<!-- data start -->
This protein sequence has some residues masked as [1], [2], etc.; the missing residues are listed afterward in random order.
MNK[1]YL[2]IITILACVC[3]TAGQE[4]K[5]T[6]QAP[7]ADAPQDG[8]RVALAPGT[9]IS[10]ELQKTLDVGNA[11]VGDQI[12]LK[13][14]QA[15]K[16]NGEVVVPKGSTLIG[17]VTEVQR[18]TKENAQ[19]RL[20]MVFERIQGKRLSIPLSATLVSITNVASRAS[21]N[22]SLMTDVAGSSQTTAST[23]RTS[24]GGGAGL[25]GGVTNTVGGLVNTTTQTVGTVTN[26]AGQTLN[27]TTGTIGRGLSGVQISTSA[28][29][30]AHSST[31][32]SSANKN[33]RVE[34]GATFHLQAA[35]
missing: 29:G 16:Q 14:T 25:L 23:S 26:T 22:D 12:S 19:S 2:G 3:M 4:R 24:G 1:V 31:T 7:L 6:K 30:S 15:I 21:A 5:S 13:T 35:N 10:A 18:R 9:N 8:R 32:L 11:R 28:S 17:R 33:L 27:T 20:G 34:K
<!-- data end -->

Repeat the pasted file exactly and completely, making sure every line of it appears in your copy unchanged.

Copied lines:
This protein sequence has some residues masked as [1], [2], etc.; the missing residues are listed afterward in random order.
MNK[1]YL[2]IITILACVC[3]TAGQE[4]K[5]T[6]QAP[7]ADAPQDG[8]RVALAPGT[9]IS[10]ELQKTLDVGNA[11]VGDQI[12]LK[13][14]QA[15]K[16]NGEVVVPKGSTLIG[17]VTEVQR[18]TKENAQ[19]RL[20]MVFERIQGKRLSIPLSATLVSITNVASRAS[21]N[22]SLMTDVAGSSQTTAST[23]RTS[24]GGGAGL[25]GGVTNTVGGLVNTTTQTVGTVTN[26]AGQTLN[27]TTGTIGRGLSGVQISTSA[28][29][30]AHSST[31][32]SSANKN[33]RVE[34]GATFHLQAA[35]
missing: 29:G 16:Q 14:T 25:L 23:S 26:T 22:D 12:S 19:S 2:G 3:M 4:R 24:G 1:V 31:T 7:L 6:K 30:S 15:I 21:A 5:S 13:T 35:N 10:A 18:R 9:N 8:R 32:L 11:R 28:S 17:R 33:L 27:T 20:G 34:K